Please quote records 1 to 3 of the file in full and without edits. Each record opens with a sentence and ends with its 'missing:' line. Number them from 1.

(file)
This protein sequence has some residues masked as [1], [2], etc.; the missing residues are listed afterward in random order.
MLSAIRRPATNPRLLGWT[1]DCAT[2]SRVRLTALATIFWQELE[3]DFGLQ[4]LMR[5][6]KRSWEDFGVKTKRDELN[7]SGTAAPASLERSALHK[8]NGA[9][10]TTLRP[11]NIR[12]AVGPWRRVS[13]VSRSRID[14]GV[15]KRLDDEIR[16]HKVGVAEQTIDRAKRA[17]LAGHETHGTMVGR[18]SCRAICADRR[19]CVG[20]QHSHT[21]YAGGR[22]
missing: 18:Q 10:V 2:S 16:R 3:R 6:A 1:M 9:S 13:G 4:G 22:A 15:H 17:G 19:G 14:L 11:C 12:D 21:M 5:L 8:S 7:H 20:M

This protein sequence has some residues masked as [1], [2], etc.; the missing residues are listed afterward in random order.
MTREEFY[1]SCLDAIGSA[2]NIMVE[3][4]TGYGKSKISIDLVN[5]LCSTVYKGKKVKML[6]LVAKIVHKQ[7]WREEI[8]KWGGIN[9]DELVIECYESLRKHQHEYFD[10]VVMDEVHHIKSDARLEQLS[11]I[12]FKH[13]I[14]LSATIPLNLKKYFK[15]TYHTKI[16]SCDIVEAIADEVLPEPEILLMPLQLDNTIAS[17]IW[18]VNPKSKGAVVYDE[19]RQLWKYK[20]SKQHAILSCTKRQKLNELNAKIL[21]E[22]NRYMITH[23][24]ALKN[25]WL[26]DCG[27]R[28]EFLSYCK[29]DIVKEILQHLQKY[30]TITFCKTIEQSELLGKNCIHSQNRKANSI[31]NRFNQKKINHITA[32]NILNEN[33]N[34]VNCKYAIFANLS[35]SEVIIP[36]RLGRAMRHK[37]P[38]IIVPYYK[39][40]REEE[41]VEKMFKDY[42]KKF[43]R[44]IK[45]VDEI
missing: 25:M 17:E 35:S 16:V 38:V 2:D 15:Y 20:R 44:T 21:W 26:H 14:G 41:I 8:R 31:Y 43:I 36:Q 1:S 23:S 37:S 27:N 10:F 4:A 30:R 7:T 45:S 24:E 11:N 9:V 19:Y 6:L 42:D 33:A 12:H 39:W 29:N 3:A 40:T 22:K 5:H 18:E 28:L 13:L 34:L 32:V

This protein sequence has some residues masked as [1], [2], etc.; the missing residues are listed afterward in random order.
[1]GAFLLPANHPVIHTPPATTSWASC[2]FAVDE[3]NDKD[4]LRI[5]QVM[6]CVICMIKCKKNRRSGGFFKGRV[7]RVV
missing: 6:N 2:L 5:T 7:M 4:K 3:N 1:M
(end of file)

This protein sequence has some residues masked as [1], [2], etc.; the missing residues are listed afterward in random order.
MLSAIRRPATNPRLLGWT[1]DCAT[2]SRVRLTALATIFWQELE[3]DFGLQ[4]LMR[5][6]KRSWEDFGVKTKRDELN[7]SGTAAPASLERSALHK[8]NGA[9][10]TTLRP[11]NIR[12]AVGPWRRVS[13]VSRSRID[14]GV[15]KRLDDEIR[16]HKVGVAEQTIDRAKRA[17]LAGHETHGTMVGR[18]SCRAICADRR[19]CVG[20]QHSHT[21]YAGGR[22]
missing: 18:Q 10:V 2:S 16:R 3:R 6:A 1:M 9:S 13:G 4:G 22:A 15:H 17:G 19:G 14:L 11:C 12:D 21:M 5:L 8:S 7:H 20:M

This protein sequence has some residues masked as [1], [2], etc.; the missing residues are listed afterward in random order.
MTREEFY[1]SCLDAIGSA[2]NIMVE[3][4]TGYGKSKISIDLVN[5]LCSTVYKGKKVKML[6]LVAKIVHKQ[7]WREEI[8]KWGGIN[9]DELVIECYESLRKHQHEYFD[10]VVMDEVHHIKSDARLEQLS[11]I[12]FKH[13]I[14]LSATIPLNLKKYFK[15]TYHTKI[16]SCDIVEAIADEVLPEPEILLMPLQLDNTIAS[17]IW[18]VNPKSKGAVVYDE[19]RQLWKYK[20]SKQHAILSCTKRQKLNELNAKIL[21]E[22]NRYMITH[23][24]ALKN[25]WL[26]DCG[27]R[28]EFLSYCK[29]DIVKEILQHLQKY[30]TITFCKTIEQSELLGKNCIHSQNRKANSI[31]NRFNQKKINHITA[32]NILNEN[33]N[34]VNCKYAIFANLS[35]SEVIIP[36]RLGRAMRHK[37]P[38]IIVPYYK[39][40]REEE[41]VEKMFKDY[42]KKF[43]R[44]IK[45]VDEI
missing: 25:M 17:E 35:S 16:V 38:V 2:D 15:Y 20:R 44:T 21:W 26:H 14:G 41:I 8:R 31:Y 43:I 36:Q 1:S 23:S 37:S 27:N 10:F 4:A 30:R 7:T 45:S 24:E 11:N 9:V 19:Y 6:L 42:D 33:A 12:H 39:W 29:N 3:A 40:T 22:K 5:H 18:E 28:L 13:L 34:L 32:V

This protein sequence has some residues masked as [1], [2], etc.; the missing residues are listed afterward in random order.
[1]GAFLLPANHPVIHTPPATTSWASC[2]FAVDE[3]NDKD[4]LRI[5]QVM[6]CVICMIKCKKNRRSGGFFKGRV[7]RVV
missing: 6:N 2:L 5:T 7:M 4:K 3:N 1:M